Ragingly relevant to 2012, the latest Florida Georgia Line reboot goes full-blown Mumford & Sons on our asses as part of their big, multi-year rehabilitation campaign to save their skins from certain doom as a laughing stock of country music history. And when I say Mumford and Sons, I’m talking about the whole damn motif.
You think the reckless abandon of true rock and roll is dead, and to soak up whatever last dying vestiges are left you have to embed yourself within the fandom of Imagine Dragons, or pay $350 to see legacy acts in their 70’s from the nosebleeds? Well then you need to buy into the hype behind Courtney Barnett.
Shotgun Rider is a duo consisting of Logan Samford and Anthony Enriquez from two small Texas towns within short distances of Palo Duro Canyon. They have come together to share their stories of love and heartbreak that they hope resonate far beyond the Texas border, or the circuit of bars and clubs they play in the greater Texoma region.
The man who’s most responsible for keeping the traditional country backbone in Red Dirt music strong and rigid for many many years is probably not the one your would finger as being the most enigmatic of all the founding fathers. But that’s exactly what Jason Boland has become as his mane has gone silver.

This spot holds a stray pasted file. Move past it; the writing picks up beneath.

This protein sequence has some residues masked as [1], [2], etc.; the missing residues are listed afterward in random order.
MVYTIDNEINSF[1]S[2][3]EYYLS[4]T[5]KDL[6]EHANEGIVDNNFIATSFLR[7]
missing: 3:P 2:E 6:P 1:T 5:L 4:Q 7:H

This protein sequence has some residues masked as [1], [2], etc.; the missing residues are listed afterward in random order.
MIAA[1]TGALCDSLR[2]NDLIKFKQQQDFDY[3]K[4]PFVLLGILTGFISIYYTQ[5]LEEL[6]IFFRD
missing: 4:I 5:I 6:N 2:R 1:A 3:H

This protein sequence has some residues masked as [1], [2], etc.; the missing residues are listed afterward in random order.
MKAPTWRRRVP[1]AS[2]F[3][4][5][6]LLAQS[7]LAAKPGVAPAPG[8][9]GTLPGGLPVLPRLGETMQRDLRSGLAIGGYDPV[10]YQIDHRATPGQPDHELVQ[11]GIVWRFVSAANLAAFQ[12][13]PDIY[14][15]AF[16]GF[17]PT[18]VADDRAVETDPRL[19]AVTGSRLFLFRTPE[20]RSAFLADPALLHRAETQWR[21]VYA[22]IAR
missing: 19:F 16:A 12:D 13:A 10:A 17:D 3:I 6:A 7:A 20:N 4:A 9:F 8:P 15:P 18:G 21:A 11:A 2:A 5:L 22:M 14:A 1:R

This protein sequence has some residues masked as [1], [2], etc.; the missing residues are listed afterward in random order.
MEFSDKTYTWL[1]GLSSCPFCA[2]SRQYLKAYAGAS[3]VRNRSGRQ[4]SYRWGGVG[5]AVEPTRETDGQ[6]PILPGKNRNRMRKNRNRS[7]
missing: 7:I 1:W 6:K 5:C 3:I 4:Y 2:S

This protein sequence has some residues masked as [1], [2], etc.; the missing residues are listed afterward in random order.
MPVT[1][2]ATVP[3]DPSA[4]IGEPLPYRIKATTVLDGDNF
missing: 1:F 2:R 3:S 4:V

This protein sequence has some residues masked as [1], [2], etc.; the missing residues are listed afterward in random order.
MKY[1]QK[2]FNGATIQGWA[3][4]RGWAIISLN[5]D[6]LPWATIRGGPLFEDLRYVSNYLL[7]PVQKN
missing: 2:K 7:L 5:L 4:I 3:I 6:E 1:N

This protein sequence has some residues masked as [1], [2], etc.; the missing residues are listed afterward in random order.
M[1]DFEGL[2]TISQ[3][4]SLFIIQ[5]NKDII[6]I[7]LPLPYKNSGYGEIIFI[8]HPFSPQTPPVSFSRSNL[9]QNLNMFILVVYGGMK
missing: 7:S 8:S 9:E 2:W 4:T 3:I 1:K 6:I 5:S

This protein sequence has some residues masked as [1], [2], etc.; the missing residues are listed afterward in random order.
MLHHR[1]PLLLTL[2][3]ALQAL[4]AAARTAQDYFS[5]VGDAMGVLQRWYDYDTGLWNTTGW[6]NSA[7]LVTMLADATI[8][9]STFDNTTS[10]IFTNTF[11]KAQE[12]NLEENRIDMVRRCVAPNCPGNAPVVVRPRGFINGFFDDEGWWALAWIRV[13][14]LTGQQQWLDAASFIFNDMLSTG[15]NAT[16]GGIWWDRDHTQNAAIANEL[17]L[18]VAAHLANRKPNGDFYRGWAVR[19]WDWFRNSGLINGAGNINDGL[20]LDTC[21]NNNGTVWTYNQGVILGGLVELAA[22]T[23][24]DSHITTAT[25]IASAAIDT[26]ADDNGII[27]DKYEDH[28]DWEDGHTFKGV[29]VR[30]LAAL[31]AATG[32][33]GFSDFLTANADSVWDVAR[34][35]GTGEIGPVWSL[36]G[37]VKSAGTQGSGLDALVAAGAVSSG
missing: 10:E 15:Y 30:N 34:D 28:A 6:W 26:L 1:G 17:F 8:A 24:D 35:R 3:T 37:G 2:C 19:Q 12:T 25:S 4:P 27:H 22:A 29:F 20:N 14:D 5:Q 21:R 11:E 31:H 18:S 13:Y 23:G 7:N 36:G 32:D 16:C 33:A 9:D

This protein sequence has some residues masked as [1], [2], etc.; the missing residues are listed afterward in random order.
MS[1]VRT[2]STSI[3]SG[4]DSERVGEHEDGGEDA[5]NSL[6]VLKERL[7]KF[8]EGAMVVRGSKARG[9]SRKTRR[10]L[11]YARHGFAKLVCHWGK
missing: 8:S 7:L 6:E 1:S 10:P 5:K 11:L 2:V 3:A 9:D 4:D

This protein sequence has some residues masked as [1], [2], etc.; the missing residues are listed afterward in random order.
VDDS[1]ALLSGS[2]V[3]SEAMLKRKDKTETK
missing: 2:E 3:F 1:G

The sound of Wes Youssi and his new album ‘Down Low’ is definitely a throwback, Golden Age, old-soul style of country, indicative of Hank Williams, Earnest Tubb, Jim Reeves, and early George Jones, even if a few of the themes in the songwriting are a bit more contemporary.
Barring a miracle from Country Music Jesus, Ashley Monroe will never see the kind of career recognition that her talents deserve, at least in the here and now. That’s just the unfortunate product of the era in which her music matured. These are the real world results of the lack of support for women in country music today.
“Beautiful Crazy” is much more similar to what we were hoping from Luke Combs when he first emerged on a major label. Full of steel guitar and fiddle, and ramping up to be a quality showcase for his barrel-chested country voice, “Beautiful Crazy” is easy to love regardless of your country music alignment.
Somewhere on the highways and byways of Heaven, Jerry Reed is driving a semi truck full of Coors on a delivery for Jesus, slapping the dashboard maniacally with a big ol’ Georgia peach-eatin’ grin screaming “Hot damn son, get after after it!” as the tunes of Brent Cobb’s new album ‘Providence Canyon’ come blaring out of the speakers.
It doesn’t matter if you’re playing your music with an acoustic or electric guitar. Are you testifying? Is it washed in the blood? Are you conveying your true emotions in all their ugliness? If the answer is “yes,” then it’s still roots, and righteous. And Other Arrangements is downright righteous, whatever you want to call it.
Country music in 2018: “Man Artist feat. Woman Artist.” Wash, rinse, repeat. This is one way to get Miranda Lambert back on the radio I guess, releasing Jason Aldean’s “Drowns The Whiskey” as a single. Too bad Jason Aldean has to be involved, and the only way virtually any woman gets on country radio these days is being “feat.”